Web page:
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McConnell Opposes Cop-Killer Advocate

12:06 PM, Mar 5, 2014 • By DANIEL HALPER
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“District Attorney Williams notes that, given all the cases in which the LDF could be involved, it was ‘telling’ that the nominee would go out of his way to inject himself and his organization into this one. ‘His decision to champion the cause of an extremist cop-killer… sends a message of contempt to police officers.’

“The National Fraternal Order of Police wrote President Obama to express its ‘vehement opposition to the nomination.’ The FOP wrote that ‘as word of this nomination spreads through the law enforcement community, reactions range from anger to incredulity,’ and that it ‘can be interpreted in only one way: it is a thumb in the eye of our nation’s law enforcement officers.’

“The Kentucky Narcotic Officers’ Association wrote me a powerful letter in opposition to the nomination as well. In it, they note that, ‘The thought that [the nominee] would be rewarded, in part, for the work he did for Officer Faulkner’s killer is revolting.’

“The nominee has acknowledged that as the Director of Litigation for the LDF, he ‘supervised [its] entire legal staff.’ According to the LDF’s own website, the Director is responsible for coordinating ‘the selection of cases’ the LDF chooses to get involved in. He manages ‘all aspects of the legal docket.’ He oversees ‘all aspects of discovery, motion practice, briefs, trials, appellate work and amicus briefing.’

“And as the Director of Litigation, he is responsible for advocacy ‘both in the courts of law and in the court of public opinion.’ Let me repeat, he is responsible for advocacy ‘both in the courts of law and in the court of public opinion.’

“As the head of the Civil Rights Division, the nominee now would be responsible for fulfilling the Division’s mission of ‘upholding the civil and constitutional rights of all individuals.’ And he would have powerful resources at his disposal, as well as the discretion to determine how, and on whose behalf, to use them.

“As the junior senator from Pennsylvania has noted, the head of the Civil Rights Division must ‘have an absolute commitment to truth and justice.’ My friend from Pennsylvania goes on to observe that while ‘there are many highly qualified Americans who can carry out this critical mission,’ the nominee’s ‘record creates serious doubts that he is one of them.’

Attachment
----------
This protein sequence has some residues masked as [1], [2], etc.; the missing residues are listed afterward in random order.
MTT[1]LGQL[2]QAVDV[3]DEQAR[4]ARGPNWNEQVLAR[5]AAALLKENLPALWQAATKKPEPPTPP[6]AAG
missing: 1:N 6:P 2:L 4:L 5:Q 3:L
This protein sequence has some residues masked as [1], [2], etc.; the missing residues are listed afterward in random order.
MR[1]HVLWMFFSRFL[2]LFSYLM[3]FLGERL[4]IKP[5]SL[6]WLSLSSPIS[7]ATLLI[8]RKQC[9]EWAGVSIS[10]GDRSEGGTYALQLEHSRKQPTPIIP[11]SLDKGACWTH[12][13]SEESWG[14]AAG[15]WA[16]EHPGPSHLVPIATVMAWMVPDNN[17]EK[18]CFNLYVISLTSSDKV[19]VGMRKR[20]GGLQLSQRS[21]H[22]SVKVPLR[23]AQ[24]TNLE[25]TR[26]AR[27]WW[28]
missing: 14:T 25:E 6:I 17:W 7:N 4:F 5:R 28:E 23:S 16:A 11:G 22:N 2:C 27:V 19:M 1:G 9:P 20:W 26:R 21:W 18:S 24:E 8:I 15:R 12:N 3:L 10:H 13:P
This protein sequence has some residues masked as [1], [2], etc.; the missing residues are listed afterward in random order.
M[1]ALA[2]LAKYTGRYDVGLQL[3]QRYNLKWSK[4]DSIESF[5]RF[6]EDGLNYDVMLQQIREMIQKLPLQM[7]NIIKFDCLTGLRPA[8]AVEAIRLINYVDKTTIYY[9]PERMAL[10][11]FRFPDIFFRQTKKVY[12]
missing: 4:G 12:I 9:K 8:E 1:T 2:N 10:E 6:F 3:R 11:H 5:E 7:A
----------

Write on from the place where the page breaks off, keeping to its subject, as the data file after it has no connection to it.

“I could not say it any better. Everyone deserves a fair trial and a zealous legal defense. And lawyers aren’t personally responsible for the actions of their clients. But lawyers are responsible for their own actions.

“In this case, the nominee inserted his office in an effort to turn reality on its head, impugn honorable and selfless law enforcement officers, and glorify an unrepentant cop-killer. This is not required by our legal system. On the contrary, it is noxious to it.

“I therefore will oppose the nomination, and strongly urge my colleagues to do so as well.

“Finally, I would like to note the manner in which this nomination may come to an up or down vote. Last fall, the Majority chose to break the Rules of the Senate in order to change the Rules of the Senate. In so doing, they violated the right of the Minority under the Rules to require extended debate on controversial nominees to powerful federal positions.

“This serious breach of the Rules is an on-going violation, and it is highlighted again today by the Majority’s effort to muscle-through the current nominee under a procedure they came up with in the Majority Leader’s conference room, not through the Rules Committee and the regular order, as was promised.

“Members of the Majority who voted for this heavy-handed procedure last fall will be responsible for the nominee’s confirmation today, if that occurs, regardless of how they vote on the nomination itself. And they should not be heard to complain that the nominations process is not as productive as it was just a few months ago—before they threw caution to the wind and violated our rights under the Standing Rules of the Senate.”

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